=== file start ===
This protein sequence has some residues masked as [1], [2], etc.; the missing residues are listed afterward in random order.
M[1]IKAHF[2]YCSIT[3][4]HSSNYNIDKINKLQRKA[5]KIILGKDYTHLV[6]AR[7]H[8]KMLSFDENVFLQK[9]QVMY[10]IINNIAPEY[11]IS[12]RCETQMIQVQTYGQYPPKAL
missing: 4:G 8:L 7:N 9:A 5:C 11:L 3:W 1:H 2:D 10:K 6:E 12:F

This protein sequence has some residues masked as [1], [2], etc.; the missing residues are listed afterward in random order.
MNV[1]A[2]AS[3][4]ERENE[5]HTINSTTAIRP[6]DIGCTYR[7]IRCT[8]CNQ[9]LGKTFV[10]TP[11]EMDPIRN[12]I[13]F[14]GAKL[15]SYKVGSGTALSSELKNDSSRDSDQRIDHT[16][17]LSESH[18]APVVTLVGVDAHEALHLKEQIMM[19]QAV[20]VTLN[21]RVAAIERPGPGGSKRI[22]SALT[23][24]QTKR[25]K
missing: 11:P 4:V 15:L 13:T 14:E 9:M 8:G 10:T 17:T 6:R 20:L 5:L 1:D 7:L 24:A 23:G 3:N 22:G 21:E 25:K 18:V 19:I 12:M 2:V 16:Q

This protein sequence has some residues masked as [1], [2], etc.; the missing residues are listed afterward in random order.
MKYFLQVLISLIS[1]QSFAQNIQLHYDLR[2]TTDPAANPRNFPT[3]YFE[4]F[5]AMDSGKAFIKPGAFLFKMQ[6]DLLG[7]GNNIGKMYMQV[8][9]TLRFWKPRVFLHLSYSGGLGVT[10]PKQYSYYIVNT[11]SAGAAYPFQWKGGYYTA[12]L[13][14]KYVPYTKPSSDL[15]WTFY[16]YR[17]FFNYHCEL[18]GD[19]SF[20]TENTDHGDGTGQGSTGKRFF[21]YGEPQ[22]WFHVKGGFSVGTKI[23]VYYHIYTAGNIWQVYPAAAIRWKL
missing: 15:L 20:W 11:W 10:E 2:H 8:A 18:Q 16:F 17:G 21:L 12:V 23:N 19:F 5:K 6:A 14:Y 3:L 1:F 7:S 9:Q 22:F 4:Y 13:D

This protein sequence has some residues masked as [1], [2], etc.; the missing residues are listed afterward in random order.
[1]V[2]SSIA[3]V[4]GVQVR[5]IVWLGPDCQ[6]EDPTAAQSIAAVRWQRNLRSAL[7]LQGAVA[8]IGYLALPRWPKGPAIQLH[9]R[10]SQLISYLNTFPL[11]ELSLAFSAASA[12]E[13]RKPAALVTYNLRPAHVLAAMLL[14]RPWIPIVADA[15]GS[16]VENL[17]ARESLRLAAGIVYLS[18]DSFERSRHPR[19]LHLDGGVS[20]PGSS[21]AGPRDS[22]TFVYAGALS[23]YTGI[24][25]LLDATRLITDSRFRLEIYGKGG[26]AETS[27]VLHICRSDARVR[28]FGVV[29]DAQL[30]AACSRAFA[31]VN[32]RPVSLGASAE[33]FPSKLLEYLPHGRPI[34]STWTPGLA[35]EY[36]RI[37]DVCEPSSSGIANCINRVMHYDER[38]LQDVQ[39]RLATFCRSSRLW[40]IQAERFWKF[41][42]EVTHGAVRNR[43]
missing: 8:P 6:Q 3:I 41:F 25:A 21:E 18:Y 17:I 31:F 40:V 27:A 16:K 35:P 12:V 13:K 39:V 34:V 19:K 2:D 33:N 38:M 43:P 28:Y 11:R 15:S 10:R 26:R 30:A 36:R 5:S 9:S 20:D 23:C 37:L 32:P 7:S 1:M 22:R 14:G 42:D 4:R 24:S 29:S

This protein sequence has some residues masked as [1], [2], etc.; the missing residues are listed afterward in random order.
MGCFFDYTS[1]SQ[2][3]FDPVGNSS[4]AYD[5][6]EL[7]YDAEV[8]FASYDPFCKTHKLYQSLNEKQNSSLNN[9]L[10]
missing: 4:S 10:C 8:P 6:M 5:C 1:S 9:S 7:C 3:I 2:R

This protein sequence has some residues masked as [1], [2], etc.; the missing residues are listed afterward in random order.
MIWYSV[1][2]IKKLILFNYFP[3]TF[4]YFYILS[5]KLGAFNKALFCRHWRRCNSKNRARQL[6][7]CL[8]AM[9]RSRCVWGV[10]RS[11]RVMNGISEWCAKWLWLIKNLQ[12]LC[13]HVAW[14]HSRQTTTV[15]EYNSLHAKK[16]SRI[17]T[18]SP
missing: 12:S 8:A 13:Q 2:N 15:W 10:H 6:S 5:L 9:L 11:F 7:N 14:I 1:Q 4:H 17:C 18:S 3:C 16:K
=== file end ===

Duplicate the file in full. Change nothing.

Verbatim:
This protein sequence has some residues masked as [1], [2], etc.; the missing residues are listed afterward in random order.
M[1]IKAHF[2]YCSIT[3][4]HSSNYNIDKINKLQRKA[5]KIILGKDYTHLV[6]AR[7]H[8]KMLSFDENVFLQK[9]QVMY[10]IINNIAPEY[11]IS[12]RCETQMIQVQTYGQYPPKAL
missing: 4:G 8:L 7:N 9:A 5:C 11:L 3:W 1:H 2:D 10:K 6:E 12:F

This protein sequence has some residues masked as [1], [2], etc.; the missing residues are listed afterward in random order.
MNV[1]A[2]AS[3][4]ERENE[5]HTINSTTAIRP[6]DIGCTYR[7]IRCT[8]CNQ[9]LGKTFV[10]TP[11]EMDPIRN[12]I[13]F[14]GAKL[15]SYKVGSGTALSSELKNDSSRDSDQRIDHT[16][17]LSESH[18]APVVTLVGVDAHEALHLKEQIMM[19]QAV[20]VTLN[21]RVAAIERPGPGGSKRI[22]SALT[23][24]QTKR[25]K
missing: 11:P 4:V 15:L 13:T 14:E 9:M 8:G 10:T 17:T 6:R 20:L 5:L 1:D 7:L 24:A 23:G 3:N 22:G 21:E 25:K 18:V 19:I 12:M 2:V 16:Q

This protein sequence has some residues masked as [1], [2], etc.; the missing residues are listed afterward in random order.
MKYFLQVLISLIS[1]QSFAQNIQLHYDLR[2]TTDPAANPRNFPT[3]YFE[4]F[5]AMDSGKAFIKPGAFLFKMQ[6]DLLG[7]GNNIGKMYMQV[8][9]TLRFWKPRVFLHLSYSGGLGVT[10]PKQYSYYIVNT[11]SAGAAYPFQWKGGYYTA[12]L[13][14]KYVPYTKPSSDL[15]WTFY[16]YR[17]FFNYHCEL[18]GD[19]SF[20]TENTDHGDGTGQGSTGKRFF[21]YGEPQ[22]WFHVKGGFSVGTKI[23]VYYHIYTAGNIWQVYPAAAIRWKL
missing: 15:L 20:W 11:W 10:E 2:H 8:A 18:Q 16:F 17:G 21:L 12:V 23:N 19:F 5:K 6:A 14:Y 3:L 1:F 7:S 9:Q 22:F 4:Y 13:D

This protein sequence has some residues masked as [1], [2], etc.; the missing residues are listed afterward in random order.
[1]V[2]SSIA[3]V[4]GVQVR[5]IVWLGPDCQ[6]EDPTAAQSIAAVRWQRNLRSAL[7]LQGAVA[8]IGYLALPRWPKGPAIQLH[9]R[10]SQLISYLNTFPL[11]ELSLAFSAASA[12]E[13]RKPAALVTYNLRPAHVLAAMLL[14]RPWIPIVADA[15]GS[16]VENL[17]ARESLRLAAGIVYLS[18]DSFERSRHPR[19]LHLDGGVS[20]PGSS[21]AGPRDS[22]TFVYAGALS[23]YTGI[24][25]LLDATRLITDSRFRLEIYGKGG[26]AETS[27]VLHICRSDARVR[28]FGVV[29]DAQL[30]AACSRAFA[31]VN[32]RPVSLGASAE[33]FPSKLLEYLPHGRPI[34]STWTPGLA[35]EY[36]RI[37]DVCEPSSSGIANCINRVMHYDER[38]LQDVQ[39]RLATFCRSSRLW[40]IQAERFWKF[41][42]EVTHGAVRNR[43]
missing: 8:P 6:Q 3:I 41:F 25:A 21:E 18:Y 17:I 31:F 40:V 27:A 16:K 35:P 12:V 13:K 39:V 34:V 19:K 2:D 33:N 38:M 43:P 28:Y 11:R 15:S 10:R 26:R 30:A 36:R 5:S 9:S 20:D 23:C 37:L 32:P 7:S 1:M 22:R 14:G 42:D 4:R 24:S 29:S

This protein sequence has some residues masked as [1], [2], etc.; the missing residues are listed afterward in random order.
MGCFFDYTS[1]SQ[2][3]FDPVGNSS[4]AYD[5][6]EL[7]YDAEV[8]FASYDPFCKTHKLYQSLNEKQNSSLNN[9]L[10]
missing: 4:S 10:C 8:P 6:M 5:C 1:S 9:S 7:C 3:I 2:R

This protein sequence has some residues masked as [1], [2], etc.; the missing residues are listed afterward in random order.
MIWYSV[1][2]IKKLILFNYFP[3]TF[4]YFYILS[5]KLGAFNKALFCRHWRRCNSKNRARQL[6][7]CL[8]AM[9]RSRCVWGV[10]RS[11]RVMNGISEWCAKWLWLIKNLQ[12]LC[13]HVAW[14]HSRQTTTV[15]EYNSLHAKK[16]SRI[17]T[18]SP
missing: 12:S 8:A 13:Q 2:N 15:W 10:H 6:S 5:L 9:L 11:F 7:N 14:I 1:Q 4:H 17:C 18:S 3:C 16:K